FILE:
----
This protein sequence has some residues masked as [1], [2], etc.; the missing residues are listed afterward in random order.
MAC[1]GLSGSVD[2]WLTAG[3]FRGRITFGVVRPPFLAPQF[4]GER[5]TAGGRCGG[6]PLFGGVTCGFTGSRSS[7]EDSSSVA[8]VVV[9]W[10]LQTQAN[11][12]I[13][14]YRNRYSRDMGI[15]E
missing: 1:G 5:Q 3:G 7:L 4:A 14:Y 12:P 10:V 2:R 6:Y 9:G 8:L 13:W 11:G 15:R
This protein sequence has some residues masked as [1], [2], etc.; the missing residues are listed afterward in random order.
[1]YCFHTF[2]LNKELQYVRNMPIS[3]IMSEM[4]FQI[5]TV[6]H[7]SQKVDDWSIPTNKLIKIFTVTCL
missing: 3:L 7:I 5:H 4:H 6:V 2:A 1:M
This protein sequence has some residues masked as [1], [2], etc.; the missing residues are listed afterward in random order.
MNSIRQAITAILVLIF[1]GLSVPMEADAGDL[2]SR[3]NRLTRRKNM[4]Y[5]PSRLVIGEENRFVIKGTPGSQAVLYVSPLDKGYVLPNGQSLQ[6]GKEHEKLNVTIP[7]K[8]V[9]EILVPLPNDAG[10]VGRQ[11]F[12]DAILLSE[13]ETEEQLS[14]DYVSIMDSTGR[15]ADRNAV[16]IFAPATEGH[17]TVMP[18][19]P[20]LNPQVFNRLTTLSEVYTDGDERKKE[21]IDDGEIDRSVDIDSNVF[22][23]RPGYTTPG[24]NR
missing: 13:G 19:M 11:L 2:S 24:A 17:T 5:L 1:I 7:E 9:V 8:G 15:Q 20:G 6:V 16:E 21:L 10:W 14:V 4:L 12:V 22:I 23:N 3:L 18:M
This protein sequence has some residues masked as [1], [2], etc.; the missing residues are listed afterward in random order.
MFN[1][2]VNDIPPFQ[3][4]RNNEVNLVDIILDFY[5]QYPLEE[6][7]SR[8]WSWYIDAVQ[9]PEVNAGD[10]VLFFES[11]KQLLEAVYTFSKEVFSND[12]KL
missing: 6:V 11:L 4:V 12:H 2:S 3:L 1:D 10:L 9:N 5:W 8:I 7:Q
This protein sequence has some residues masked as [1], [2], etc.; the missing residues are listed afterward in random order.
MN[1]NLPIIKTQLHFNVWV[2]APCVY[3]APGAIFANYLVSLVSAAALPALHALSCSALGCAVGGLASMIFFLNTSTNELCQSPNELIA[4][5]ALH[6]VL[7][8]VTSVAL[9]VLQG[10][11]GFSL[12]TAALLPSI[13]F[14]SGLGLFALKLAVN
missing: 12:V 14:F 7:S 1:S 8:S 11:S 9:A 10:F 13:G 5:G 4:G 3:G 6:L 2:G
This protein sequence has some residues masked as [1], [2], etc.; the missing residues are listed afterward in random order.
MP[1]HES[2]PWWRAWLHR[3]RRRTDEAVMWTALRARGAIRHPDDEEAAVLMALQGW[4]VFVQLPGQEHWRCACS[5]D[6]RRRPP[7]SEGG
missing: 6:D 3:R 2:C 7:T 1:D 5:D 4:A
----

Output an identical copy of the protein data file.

This protein sequence has some residues masked as [1], [2], etc.; the missing residues are listed afterward in random order.
MAC[1]GLSGSVD[2]WLTAG[3]FRGRITFGVVRPPFLAPQF[4]GER[5]TAGGRCGG[6]PLFGGVTCGFTGSRSS[7]EDSSSVA[8]VVV[9]W[10]LQTQAN[11][12]I[13][14]YRNRYSRDMGI[15]E
missing: 1:G 5:Q 3:G 7:L 4:A 14:Y 12:P 10:V 2:R 6:Y 9:G 8:L 13:W 11:G 15:R
This protein sequence has some residues masked as [1], [2], etc.; the missing residues are listed afterward in random order.
[1]YCFHTF[2]LNKELQYVRNMPIS[3]IMSEM[4]FQI[5]TV[6]H[7]SQKVDDWSIPTNKLIKIFTVTCL
missing: 3:L 7:I 5:H 4:H 6:V 2:A 1:M
This protein sequence has some residues masked as [1], [2], etc.; the missing residues are listed afterward in random order.
MNSIRQAITAILVLIF[1]GLSVPMEADAGDL[2]SR[3]NRLTRRKNM[4]Y[5]PSRLVIGEENRFVIKGTPGSQAVLYVSPLDKGYVLPNGQSLQ[6]GKEHEKLNVTIP[7]K[8]V[9]EILVPLPNDAG[10]VGRQ[11]F[12]DAILLSE[13]ETEEQLS[14]DYVSIMDSTGR[15]ADRNAV[16]IFAPATEGH[17]TVMP[18][19]P[20]LNPQVFNRLTTLSEVYTDGDERKKE[21]IDDGEIDRSVDIDSNVF[22][23]RPGYTTPG[24]NR
missing: 13:G 19:M 11:L 2:S 24:A 17:T 5:L 1:I 7:E 9:V 8:G 15:Q 20:G 6:V 16:E 21:L 10:W 14:V 4:L 12:V 22:I 23:N 3:L 18:M
This protein sequence has some residues masked as [1], [2], etc.; the missing residues are listed afterward in random order.
MFN[1][2]VNDIPPFQ[3][4]RNNEVNLVDIILDFY[5]QYPLEE[6][7]SR[8]WSWYIDAVQ[9]PEVNAGD[10]VLFFES[11]KQLLEAVYTFSKEVFSND[12]KL
missing: 6:V 11:L 4:V 12:H 2:S 3:L 1:D 10:L 9:N 5:W 8:I 7:Q
This protein sequence has some residues masked as [1], [2], etc.; the missing residues are listed afterward in random order.
MN[1]NLPIIKTQLHFNVWV[2]APCVY[3]APGAIFANYLVSLVSAAALPALHALSCSALGCAVGGLASMIFFLNTSTNELCQSPNELIA[4][5]ALH[6]VL[7][8]VTSVAL[9]VLQG[10][11]GFSL[12]TAALLPSI[13]F[14]SGLGLFALKLAVN
missing: 12:V 14:F 7:S 1:S 8:S 11:S 9:A 10:F 13:G 5:G 4:G 3:G 6:L 2:G
This protein sequence has some residues masked as [1], [2], etc.; the missing residues are listed afterward in random order.
MP[1]HES[2]PWWRAWLHR[3]RRRTDEAVMWTALRARGAIRHPDDEEAAVLMALQGW[4]VFVQLPGQEHWRCACS[5]D[6]RRRPP[7]SEGG
missing: 6:D 3:R 2:C 7:T 1:D 5:D 4:A